Retirement beckons longtime owner of Studio Maureen
By Dave Schwab
After nearly 30 years as a mom-and-pop boutique and art gallery operator in South Park, Studio Maureen owner Maureen Ceccarelli is retiring and goin’ fishin’.
Except Ceccarelli’s retirement goal is a little more ambitious.
“My husband, who retired a year and a half ago, and I want to go to all the national parks,” she said, adding they have been to about 15 of the 58 in the United States so far.
The next park on their list is somewhat surprising: Death Valley.
“I want to finish those in California, which has nine,” Ceccarelli said, noting they haven’t been to perhaps California’s highest-profile park yet — Yosemite.
More than four years ago, San Diego Uptown News reported on Ceccarelli’s combined silver (25-year) anniversary and Dia de los Muertos party in November 2012. The small-business owner was joined then by family, patrons and friends to celebrate the success of her Studio Maureen & The Next Door Gallery, located at 2963 Beech St.
The artisan and shopkeeper said there was a good reason why she didn’t want to extend her term as a small-business owner any longer.
“I was diagnosed with Parkinson’s disease four years ago,” she said. “Luckily, I’m very fit, and the Parkinson’s hasn’t really affected me. So I thought, ‘Let’s get going (traveling and hiking).’ We started earlier this year.”
Of her condition, Ceccarelli said, “Everyone has something they’re dealing with. I don’t feel like mine is especially horrible. I can deal with it.”
Ceccarelli is holding a retirement sale through the month of January with everything in her shop 50 percent off. After that she’s closing.
Studio Maureen, during its long tenure, featured contemporary crafts, jewelry, apparel and art, among other hard-to-find items. Ceccarelli’s adjoining art studio, The Next Door Gallery, showcased works by San Diego and Tijuana artists.
“For so long, I really didn’t make any money,” Ceccarelli said previously. “I was selling my jewelry and that was my main source of income. I didn’t picture this happening, where it would grow into something bigger, becoming a community hub.”
But a community hub — and catalyst — is exactly what Studio Maureen became.
As to following in her footsteps, Ceccarelli advised, “It’s not a get-rich-quick scheme,” while pointing out, “it’s a fantastic labor of love, really.”
“I’ve had so many people come in and tell me what a difference I made in theirs’, and their kids’ lives,” she continued. “Those kinds of things make me feel really like I wasn’t just running a store, that I was part of the community and made a real difference. That just warms my heart, makes me feel that this was good.’’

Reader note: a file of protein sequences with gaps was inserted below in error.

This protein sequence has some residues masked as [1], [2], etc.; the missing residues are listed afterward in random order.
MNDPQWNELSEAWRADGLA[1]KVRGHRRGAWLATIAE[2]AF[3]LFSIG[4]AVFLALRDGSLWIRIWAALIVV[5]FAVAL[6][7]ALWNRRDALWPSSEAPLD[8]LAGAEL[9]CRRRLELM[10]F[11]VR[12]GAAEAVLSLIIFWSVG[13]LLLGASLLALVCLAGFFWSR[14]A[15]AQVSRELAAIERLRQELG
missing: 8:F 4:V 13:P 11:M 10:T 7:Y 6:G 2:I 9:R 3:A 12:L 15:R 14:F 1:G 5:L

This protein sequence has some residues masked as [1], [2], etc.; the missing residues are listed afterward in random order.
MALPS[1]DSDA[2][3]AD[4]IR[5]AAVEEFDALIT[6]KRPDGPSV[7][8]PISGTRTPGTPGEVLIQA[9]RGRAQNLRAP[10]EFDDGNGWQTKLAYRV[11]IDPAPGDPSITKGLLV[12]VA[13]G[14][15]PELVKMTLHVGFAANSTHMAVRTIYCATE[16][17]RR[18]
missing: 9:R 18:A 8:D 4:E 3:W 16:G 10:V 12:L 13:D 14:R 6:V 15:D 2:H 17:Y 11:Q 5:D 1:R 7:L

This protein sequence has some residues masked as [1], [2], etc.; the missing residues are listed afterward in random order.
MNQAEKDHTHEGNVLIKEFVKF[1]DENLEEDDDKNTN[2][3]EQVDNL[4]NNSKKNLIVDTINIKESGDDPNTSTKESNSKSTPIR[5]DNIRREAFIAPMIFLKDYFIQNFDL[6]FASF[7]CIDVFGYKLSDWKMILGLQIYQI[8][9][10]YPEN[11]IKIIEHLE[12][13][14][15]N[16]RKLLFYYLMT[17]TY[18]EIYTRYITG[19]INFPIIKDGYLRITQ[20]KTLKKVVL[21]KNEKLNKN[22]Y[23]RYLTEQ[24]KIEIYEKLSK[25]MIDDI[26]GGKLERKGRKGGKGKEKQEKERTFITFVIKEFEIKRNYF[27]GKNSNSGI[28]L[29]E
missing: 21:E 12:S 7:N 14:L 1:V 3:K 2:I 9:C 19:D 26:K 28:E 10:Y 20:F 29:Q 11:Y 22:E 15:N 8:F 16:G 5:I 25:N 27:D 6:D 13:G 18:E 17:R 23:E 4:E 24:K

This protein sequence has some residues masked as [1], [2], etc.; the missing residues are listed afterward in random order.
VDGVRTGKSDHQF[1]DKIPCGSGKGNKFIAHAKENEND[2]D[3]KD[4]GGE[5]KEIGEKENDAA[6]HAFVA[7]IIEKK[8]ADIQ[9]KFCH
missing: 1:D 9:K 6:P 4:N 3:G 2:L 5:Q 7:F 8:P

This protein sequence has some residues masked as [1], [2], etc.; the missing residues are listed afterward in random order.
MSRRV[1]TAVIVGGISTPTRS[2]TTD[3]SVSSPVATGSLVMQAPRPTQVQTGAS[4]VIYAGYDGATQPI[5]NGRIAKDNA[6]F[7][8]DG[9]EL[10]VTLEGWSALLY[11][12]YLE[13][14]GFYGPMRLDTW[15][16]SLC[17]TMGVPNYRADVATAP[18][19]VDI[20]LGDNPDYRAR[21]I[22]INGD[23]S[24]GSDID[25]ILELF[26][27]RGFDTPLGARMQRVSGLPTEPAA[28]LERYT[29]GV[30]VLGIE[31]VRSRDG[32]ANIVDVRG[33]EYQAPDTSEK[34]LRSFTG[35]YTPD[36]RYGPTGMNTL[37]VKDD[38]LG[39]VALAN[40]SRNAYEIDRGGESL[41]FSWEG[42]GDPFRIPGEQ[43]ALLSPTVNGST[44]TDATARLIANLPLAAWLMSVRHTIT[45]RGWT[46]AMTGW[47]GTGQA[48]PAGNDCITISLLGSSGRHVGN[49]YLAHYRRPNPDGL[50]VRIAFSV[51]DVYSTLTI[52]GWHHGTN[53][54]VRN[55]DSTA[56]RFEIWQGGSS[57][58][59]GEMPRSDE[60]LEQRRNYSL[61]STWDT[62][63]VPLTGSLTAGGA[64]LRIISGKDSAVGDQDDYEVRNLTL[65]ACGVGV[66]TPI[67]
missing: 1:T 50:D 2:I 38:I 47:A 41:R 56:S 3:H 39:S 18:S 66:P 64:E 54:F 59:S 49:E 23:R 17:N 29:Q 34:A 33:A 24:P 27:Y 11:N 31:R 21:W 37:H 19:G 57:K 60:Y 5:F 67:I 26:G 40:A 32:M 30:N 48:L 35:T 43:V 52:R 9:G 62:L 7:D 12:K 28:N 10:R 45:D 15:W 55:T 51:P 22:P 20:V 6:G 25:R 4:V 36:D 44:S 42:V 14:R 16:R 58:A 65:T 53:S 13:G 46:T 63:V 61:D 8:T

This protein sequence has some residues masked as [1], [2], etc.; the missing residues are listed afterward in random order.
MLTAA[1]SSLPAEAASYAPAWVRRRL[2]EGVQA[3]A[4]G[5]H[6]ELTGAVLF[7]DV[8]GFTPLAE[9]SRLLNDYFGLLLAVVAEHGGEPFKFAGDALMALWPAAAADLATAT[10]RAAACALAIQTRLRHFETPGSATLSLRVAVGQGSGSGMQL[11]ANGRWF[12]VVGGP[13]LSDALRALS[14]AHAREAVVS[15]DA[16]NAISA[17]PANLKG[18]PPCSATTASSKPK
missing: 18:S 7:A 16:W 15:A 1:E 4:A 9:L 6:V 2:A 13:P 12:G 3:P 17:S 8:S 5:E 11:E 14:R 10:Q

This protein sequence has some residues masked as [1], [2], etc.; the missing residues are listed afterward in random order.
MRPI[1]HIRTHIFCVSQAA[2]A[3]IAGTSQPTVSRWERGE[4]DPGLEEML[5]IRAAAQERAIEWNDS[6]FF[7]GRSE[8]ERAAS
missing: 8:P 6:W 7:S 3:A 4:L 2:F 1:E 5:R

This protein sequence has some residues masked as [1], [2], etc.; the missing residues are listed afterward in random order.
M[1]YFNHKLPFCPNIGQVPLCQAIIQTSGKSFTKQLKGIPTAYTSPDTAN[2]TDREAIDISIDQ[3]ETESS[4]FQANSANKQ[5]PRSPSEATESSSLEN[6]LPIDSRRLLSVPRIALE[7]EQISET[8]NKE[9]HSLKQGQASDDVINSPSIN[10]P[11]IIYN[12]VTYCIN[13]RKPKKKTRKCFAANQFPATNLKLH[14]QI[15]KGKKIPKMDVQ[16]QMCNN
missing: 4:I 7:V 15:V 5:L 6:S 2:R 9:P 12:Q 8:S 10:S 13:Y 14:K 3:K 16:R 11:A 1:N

Ceccarelli has seen a lot of change during 30 years in business in South Park. She said it’s mostly all been good.
“It was kind of sketchy in the neighborhood,” she said about when she started out. “I would keep my door locked. People would have to ring the bell to come in.”
Ceccarelli said the neighborhood early on wasn’t pedestrian friendly. But as cornerstone businesses like Grant’s Marketplace, Ginseng Yoga, Santos and Buona Forchetta have rolled out over the years, the neighborhood has become more and more inviting.
“The change has been wonderful,” Ceccarelli said. “The South Park Business Group helped make South Park the charming neighborhood it now is, with the holiday tree lights. It’s a welcoming place, a place where the community can gather and shop, be entertained and eat. It’s been changing into this hub of activity.”
For the past decade, Ceccarelli has spearheaded the Old House Fair, the community’s signature event in June.
“I’ve helped to organize it, but I’m going to just continue to consult for that with the new person,” she said of the next event chair.
Though she no longer will have a brick-and-mortar store in the community, Ceccarelli intends to keep on going.
“I am still going to have an art studio in my home,” she said. “I’m still going to make art and possibly sell it, do shows and studio sales.”
Looking back on her quarter-century-plus stint as a small-business owner, Ceccarelli concluded, “It’s been a good run.”
Anyone interested in leasing Ceccarelli’s soon-to-be-available 1,600-square-foot retail space can email email@example.com.
—Dave Schwab can be reached at firstname.lastname@example.org.
Sara is the editor of San Diego Uptown News.